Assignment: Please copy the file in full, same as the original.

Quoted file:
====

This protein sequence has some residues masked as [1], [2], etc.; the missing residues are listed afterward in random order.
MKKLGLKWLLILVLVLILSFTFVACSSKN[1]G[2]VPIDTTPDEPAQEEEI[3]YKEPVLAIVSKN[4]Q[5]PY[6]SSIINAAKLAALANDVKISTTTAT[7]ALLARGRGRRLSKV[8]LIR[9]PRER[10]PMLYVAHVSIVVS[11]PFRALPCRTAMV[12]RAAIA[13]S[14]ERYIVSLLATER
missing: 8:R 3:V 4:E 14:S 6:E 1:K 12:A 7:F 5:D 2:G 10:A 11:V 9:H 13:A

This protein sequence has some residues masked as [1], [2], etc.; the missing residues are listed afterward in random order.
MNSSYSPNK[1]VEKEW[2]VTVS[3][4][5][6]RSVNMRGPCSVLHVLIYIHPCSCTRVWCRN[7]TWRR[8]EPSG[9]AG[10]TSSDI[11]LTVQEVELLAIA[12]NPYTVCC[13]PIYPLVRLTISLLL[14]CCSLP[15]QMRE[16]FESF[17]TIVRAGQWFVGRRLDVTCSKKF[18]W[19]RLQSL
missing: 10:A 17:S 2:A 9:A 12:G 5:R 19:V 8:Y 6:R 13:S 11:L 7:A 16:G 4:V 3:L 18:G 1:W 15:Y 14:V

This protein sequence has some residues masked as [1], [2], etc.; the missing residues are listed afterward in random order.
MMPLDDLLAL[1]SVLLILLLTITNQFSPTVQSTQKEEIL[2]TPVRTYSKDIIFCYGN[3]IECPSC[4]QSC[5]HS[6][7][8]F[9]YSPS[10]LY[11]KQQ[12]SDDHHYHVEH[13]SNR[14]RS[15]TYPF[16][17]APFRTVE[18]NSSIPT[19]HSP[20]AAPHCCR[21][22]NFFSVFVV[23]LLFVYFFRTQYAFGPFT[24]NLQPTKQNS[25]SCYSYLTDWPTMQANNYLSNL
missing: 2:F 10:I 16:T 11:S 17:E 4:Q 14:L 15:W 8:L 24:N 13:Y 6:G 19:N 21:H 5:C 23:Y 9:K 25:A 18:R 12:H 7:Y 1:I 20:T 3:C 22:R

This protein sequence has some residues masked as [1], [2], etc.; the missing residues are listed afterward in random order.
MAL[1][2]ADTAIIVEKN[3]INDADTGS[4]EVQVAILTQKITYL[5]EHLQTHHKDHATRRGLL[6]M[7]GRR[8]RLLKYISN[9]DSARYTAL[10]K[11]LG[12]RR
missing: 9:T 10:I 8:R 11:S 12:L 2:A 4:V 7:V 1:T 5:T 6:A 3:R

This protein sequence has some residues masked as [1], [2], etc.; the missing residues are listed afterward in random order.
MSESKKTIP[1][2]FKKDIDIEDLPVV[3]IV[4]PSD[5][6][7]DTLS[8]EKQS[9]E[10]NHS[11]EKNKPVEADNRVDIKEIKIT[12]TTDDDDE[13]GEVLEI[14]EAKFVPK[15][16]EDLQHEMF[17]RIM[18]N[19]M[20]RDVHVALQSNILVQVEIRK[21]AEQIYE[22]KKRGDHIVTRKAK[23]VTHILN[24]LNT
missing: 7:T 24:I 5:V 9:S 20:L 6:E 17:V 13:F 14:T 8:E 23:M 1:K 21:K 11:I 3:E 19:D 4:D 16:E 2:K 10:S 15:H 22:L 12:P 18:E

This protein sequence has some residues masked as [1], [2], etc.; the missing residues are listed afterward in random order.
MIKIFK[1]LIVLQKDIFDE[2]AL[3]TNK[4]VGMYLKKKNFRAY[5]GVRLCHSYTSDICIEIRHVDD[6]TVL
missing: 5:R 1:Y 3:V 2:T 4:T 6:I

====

This protein sequence has some residues masked as [1], [2], etc.; the missing residues are listed afterward in random order.
MKKLGLKWLLILVLVLILSFTFVACSSKN[1]G[2]VPIDTTPDEPAQEEEI[3]YKEPVLAIVSKN[4]Q[5]PY[6]SSIINAAKLAALANDVKISTTTAT[7]ALLARGRGRRLSKV[8]LIR[9]PRER[10]PMLYVAHVSIVVS[11]PFRALPCRTAMV[12]RAAIA[13]S[14]ERYIVSLLATER
missing: 8:R 3:V 4:E 14:S 6:E 1:K 12:A 7:F 5:D 2:G 10:A 11:V 9:H 13:A

This protein sequence has some residues masked as [1], [2], etc.; the missing residues are listed afterward in random order.
MNSSYSPNK[1]VEKEW[2]VTVS[3][4][5][6]RSVNMRGPCSVLHVLIYIHPCSCTRVWCRN[7]TWRR[8]EPSG[9]AG[10]TSSDI[11]LTVQEVELLAIA[12]NPYTVCC[13]PIYPLVRLTISLLL[14]CCSLP[15]QMRE[16]FESF[17]TIVRAGQWFVGRRLDVTCSKKF[18]W[19]RLQSL
missing: 10:A 17:S 2:A 9:A 12:G 5:R 19:V 8:Y 6:R 13:S 11:L 7:A 16:G 4:V 3:L 18:G 1:W 15:Y 14:V

This protein sequence has some residues masked as [1], [2], etc.; the missing residues are listed afterward in random order.
MMPLDDLLAL[1]SVLLILLLTITNQFSPTVQSTQKEEIL[2]TPVRTYSKDIIFCYGN[3]IECPSC[4]QSC[5]HS[6][7][8]F[9]YSPS[10]LY[11]KQQ[12]SDDHHYHVEH[13]SNR[14]RS[15]TYPF[16][17]APFRTVE[18]NSSIPT[19]HSP[20]AAPHCCR[21][22]NFFSVFVV[23]LLFVYFFRTQYAFGPFT[24]NLQPTKQNS[25]SCYSYLTDWPTMQANNYLSNL
missing: 2:F 10:I 16:T 11:S 17:E 4:Q 14:L 15:W 8:L 24:N 13:Y 6:G 19:N 21:H 5:C 23:Y 9:K 25:A 18:R 12:H 7:Y 1:I 20:T 3:C 22:R

This protein sequence has some residues masked as [1], [2], etc.; the missing residues are listed afterward in random order.
MAL[1][2]ADTAIIVEKN[3]INDADTGS[4]EVQVAILTQKITYL[5]EHLQTHHKDHATRRGLL[6]M[7]GRR[8]RLLKYISN[9]DSARYTAL[10]K[11]LG[12]RR
missing: 9:T 10:I 8:R 11:S 12:L 2:A 4:V 7:V 1:T 5:T 6:A 3:R

This protein sequence has some residues masked as [1], [2], etc.; the missing residues are listed afterward in random order.
MSESKKTIP[1][2]FKKDIDIEDLPVV[3]IV[4]PSD[5][6][7]DTLS[8]EKQS[9]E[10]NHS[11]EKNKPVEADNRVDIKEIKIT[12]TTDDDDE[13]GEVLEI[14]EAKFVPK[15][16]EDLQHEMF[17]RIM[18]N[19]M[20]RDVHVALQSNILVQVEIRK[21]AEQIYE[22]KKRGDHIVTRKAK[23]VTHILN[24]LNT
missing: 7:T 24:I 5:V 9:S 20:L 6:E 17:V 13:F 14:T 8:E 23:M 1:K 21:K 11:I 3:E 19:D 4:D 16:E 2:K 10:S 15:H 22:L 12:P 18:E

This protein sequence has some residues masked as [1], [2], etc.; the missing residues are listed afterward in random order.
MIKIFK[1]LIVLQKDIFDE[2]AL[3]TNK[4]VGMYLKKKNFRAY[5]GVRLCHSYTSDICIEIRHVDD[6]TVL
missing: 5:R 1:Y 3:V 2:T 4:T 6:I